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Sources: Fish has questions about scale of new apartments


Some neighborhood activists accuse the City Council of favoring density over livability. But as it turns out, not every member of the council is happy about the proliferation of new apartment buildings in every part of town.

During the council’s Feb. 2 work session on the Comprehensive Plan update, Commissioner Nick Fish questioned the scale of some of the new apartment buildings on North Williams Avenue. He said they overwhelm the space — including the streets and sidewalks — and asked the staff of the Bureau of Planning and Sustainability why they are so much larger than those on Southeast Division Street, which Fish called more “humane.”

The answer is the blocks on Williams are bigger than the blocks on Division, allowing for bigger buildings under the current zoning codes.

Strangely, according to city staff, new buildings along Williams are subject to a design review process intended to address such concerns, while those along Division are not.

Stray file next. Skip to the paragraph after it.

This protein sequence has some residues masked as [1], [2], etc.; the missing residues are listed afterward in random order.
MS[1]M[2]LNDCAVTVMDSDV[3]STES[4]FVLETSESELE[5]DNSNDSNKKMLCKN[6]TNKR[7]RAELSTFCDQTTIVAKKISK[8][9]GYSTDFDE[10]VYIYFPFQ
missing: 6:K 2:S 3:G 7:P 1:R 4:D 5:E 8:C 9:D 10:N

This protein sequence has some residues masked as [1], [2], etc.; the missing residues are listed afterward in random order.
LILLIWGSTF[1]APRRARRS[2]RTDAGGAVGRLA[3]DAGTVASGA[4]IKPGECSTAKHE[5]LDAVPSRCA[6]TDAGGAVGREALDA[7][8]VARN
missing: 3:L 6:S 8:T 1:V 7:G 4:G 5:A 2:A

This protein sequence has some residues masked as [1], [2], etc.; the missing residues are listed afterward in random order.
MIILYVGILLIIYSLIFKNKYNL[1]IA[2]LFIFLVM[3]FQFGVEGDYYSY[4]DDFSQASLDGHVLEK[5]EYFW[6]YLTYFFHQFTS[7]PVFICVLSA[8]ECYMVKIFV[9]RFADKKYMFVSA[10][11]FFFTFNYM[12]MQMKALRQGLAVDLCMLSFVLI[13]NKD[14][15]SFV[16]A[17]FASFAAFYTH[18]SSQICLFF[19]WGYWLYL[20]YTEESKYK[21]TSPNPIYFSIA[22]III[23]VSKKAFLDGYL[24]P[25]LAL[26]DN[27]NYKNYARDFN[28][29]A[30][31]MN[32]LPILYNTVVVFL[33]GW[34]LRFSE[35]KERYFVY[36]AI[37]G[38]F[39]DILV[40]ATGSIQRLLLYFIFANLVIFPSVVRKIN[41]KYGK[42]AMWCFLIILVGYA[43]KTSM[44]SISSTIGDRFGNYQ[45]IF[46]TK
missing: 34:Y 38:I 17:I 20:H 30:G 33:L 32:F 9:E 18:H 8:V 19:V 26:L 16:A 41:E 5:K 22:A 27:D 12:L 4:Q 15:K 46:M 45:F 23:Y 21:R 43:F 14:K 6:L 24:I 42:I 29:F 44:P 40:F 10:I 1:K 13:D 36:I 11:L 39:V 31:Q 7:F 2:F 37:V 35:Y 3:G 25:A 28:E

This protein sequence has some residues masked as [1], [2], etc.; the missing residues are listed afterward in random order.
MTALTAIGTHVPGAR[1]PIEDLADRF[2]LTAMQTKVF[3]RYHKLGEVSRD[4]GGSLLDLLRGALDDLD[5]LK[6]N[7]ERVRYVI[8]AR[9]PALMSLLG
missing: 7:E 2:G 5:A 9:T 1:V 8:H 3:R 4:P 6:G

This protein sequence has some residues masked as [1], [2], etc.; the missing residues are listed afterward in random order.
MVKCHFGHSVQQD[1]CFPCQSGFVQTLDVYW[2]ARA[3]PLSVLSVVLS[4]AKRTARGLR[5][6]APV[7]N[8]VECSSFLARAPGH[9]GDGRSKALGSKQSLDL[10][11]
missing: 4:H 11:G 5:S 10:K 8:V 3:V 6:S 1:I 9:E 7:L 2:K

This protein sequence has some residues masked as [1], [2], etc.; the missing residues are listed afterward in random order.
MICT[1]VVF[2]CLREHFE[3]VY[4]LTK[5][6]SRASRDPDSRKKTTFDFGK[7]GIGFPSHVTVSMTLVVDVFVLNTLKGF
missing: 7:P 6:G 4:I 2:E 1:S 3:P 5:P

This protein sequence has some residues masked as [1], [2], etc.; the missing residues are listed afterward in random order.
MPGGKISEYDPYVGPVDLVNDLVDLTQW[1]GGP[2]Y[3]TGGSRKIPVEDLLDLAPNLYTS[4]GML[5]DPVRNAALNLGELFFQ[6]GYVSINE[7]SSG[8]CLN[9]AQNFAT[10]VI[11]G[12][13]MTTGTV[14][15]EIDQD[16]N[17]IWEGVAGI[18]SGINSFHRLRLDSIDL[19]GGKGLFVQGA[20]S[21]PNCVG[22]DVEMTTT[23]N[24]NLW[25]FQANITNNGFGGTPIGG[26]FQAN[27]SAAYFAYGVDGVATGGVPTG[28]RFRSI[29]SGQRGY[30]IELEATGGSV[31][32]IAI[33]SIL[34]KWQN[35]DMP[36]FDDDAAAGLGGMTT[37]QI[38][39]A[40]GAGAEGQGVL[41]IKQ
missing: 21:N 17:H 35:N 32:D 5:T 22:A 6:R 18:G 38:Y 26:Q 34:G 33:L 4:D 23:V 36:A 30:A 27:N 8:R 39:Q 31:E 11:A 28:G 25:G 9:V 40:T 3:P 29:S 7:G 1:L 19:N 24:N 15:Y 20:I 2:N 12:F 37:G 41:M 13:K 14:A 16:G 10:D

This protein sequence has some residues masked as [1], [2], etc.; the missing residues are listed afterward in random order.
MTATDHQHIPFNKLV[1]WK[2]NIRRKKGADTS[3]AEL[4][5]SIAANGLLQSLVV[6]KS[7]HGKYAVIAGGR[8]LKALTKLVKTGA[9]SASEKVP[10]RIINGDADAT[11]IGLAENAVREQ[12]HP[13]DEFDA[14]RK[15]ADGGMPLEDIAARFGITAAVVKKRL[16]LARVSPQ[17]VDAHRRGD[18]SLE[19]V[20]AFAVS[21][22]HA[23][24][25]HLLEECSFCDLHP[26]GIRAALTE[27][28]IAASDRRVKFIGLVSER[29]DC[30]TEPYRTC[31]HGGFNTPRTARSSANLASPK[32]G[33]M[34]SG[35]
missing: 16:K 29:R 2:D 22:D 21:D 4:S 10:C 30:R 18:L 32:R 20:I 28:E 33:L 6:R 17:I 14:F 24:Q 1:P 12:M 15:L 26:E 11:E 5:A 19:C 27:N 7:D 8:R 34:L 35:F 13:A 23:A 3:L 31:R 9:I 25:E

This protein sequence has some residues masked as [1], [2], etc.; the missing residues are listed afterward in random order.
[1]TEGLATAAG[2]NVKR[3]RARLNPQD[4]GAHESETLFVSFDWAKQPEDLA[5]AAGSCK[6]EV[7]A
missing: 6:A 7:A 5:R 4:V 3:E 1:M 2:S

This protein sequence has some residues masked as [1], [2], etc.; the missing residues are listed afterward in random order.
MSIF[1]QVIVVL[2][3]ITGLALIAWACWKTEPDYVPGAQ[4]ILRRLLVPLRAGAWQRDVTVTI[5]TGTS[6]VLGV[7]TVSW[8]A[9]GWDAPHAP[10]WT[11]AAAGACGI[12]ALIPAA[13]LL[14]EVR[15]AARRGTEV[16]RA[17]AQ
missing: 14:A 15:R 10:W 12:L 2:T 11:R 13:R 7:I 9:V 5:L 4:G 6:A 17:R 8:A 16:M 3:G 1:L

The issue may come up again as the council continues working on the state-required plan that will guide growth in the city for the next 20 years. Portland is projected to gain 123,000 more housing units by 2035, which translates to somewhere between 240,000 and 260,000 new residents, depending on who’s doing the counting.

Separating viable from nonviable candidates

Some candidates complain when they aren’t getting invited to participate in campaign forums, like the one recently held by the Regional Arts & Culture Council that included only five of the 21 candidates currently running for the City Council. But sponsoring organizations figure they need to make choices to keep the events manageable, even though their invitation lists may seem inconsistent.

Incumbents running for re-election are obviously viable candidates. And so are candidates who have been elected to another office. Beyond that, the ability to raise money shows a certain level of public support. And having an office and campaign staff is a sign of commitment.

By those standards, three council candidates who deserve to be invited to at least some forums are Sarah Iannarone, who is running for mayor, and Stuart Emmons and Fred Stewart, who are running against Commissioner Steve Novick. Others may emerge when they begin reporting campaign contributions. But only Emmons participated in the RACC forum.